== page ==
Peters, Harris, and other charter school opponents counter that Green Dot’s schools aren’t the only schools that boast a high graduation rate—Rainier Beach, Cleveland, and Franklin all have four-year graduation rates (89.4 percent, 83.3 percent, and 81.7 percent, respectively) that are higher than the district average (77.5 percent), despite having higher student-teacher ratios, more kids who are low-income or in special education classes and, with the exception of Cleveland, higher percentages of attendees with limited English proficiency. And Peters points out that at the one Green Dot school for which records are available, student test scores lag far behind the statewide average—at Destiny Middle School in Tacoma, just over one in four students passed the state’s basic language arts test, and fewer than one in five passed the math exam. Statewide, nearly half of all 7th grade students passed both tests. (After publication, a consultant for Green Dot contacted me to say that those stats require context, and provided a fact sheet and statement from the Washington Charter Schools Association. “Many Destiny students enter significantly behind grade level, and have significant learning needs,” the fact sheet says. “While Destiny students enter far behind, they are catching up.”)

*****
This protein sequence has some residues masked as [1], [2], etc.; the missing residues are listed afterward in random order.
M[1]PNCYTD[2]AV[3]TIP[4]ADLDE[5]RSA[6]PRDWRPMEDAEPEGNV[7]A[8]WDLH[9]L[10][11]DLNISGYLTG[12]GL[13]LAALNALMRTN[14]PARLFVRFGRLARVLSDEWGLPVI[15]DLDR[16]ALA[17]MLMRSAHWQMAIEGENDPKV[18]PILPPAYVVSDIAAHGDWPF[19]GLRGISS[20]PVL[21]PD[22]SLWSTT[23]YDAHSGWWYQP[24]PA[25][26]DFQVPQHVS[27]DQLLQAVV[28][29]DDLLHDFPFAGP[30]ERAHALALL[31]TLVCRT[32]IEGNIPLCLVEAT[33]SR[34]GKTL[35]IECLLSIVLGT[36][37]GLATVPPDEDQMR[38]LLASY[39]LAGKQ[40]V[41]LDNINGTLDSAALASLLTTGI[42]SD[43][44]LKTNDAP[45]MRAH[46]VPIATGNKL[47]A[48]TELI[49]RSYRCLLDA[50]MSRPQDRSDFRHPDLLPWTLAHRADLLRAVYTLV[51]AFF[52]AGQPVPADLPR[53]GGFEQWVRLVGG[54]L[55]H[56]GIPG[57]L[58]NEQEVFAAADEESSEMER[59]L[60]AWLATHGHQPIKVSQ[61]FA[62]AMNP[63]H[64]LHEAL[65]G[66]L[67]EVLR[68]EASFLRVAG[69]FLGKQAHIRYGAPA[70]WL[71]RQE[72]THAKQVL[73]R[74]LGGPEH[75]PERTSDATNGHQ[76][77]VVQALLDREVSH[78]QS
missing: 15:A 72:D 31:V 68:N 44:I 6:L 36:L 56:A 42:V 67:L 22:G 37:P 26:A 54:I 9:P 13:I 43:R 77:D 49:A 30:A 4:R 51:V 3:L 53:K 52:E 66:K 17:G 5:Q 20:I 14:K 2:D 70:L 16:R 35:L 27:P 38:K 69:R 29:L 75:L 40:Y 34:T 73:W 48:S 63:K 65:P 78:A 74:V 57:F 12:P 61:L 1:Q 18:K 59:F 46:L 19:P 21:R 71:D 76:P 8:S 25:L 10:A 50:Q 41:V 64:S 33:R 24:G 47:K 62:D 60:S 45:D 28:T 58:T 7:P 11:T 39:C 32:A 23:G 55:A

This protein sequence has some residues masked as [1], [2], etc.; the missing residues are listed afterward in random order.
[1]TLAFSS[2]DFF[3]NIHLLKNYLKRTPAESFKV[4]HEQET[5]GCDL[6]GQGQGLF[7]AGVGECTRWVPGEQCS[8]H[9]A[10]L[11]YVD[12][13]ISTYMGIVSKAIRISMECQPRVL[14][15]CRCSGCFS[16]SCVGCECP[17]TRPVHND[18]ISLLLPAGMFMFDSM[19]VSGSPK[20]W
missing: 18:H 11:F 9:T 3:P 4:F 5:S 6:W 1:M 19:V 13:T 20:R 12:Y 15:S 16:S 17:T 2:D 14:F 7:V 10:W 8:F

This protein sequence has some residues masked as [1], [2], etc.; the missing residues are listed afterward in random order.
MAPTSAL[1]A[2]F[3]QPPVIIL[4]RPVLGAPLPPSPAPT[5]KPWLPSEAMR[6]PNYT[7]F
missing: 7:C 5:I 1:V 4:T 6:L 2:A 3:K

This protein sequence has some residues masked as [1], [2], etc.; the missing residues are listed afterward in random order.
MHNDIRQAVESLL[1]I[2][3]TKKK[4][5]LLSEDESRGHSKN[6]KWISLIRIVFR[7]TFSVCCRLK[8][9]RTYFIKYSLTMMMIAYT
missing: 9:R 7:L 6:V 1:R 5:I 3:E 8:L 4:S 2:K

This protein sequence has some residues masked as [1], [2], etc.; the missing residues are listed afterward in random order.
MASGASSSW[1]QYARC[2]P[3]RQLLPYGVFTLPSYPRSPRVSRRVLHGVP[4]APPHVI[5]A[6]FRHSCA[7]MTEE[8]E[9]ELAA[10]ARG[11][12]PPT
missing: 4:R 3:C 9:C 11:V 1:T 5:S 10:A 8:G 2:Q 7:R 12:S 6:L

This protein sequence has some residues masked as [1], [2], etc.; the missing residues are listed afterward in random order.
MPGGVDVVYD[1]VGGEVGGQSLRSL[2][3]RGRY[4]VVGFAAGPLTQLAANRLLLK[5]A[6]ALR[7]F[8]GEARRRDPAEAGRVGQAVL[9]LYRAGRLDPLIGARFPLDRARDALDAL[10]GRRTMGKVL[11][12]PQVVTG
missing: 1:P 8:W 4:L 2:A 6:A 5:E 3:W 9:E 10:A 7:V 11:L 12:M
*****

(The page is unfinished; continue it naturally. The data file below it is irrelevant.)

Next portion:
Charter schools have been a contentious issue in Seattle for many years. At least twice since voters passed an initiative allowing charters in 2012, the Seattle School board has adopted resolutions opposing charter schools, and public-school activists pack school board meetings to express their opposition to the schools’ expansion in Seattle. Melissa Westbrook, a schools activist who runs a very active blog about the Seattle school system, says she accepts that charters are “legal. But my main point is that they have to do things legally.” In other words: Green Dot’s zoning issue may be resolved, but their opposition isn’t going anywhere.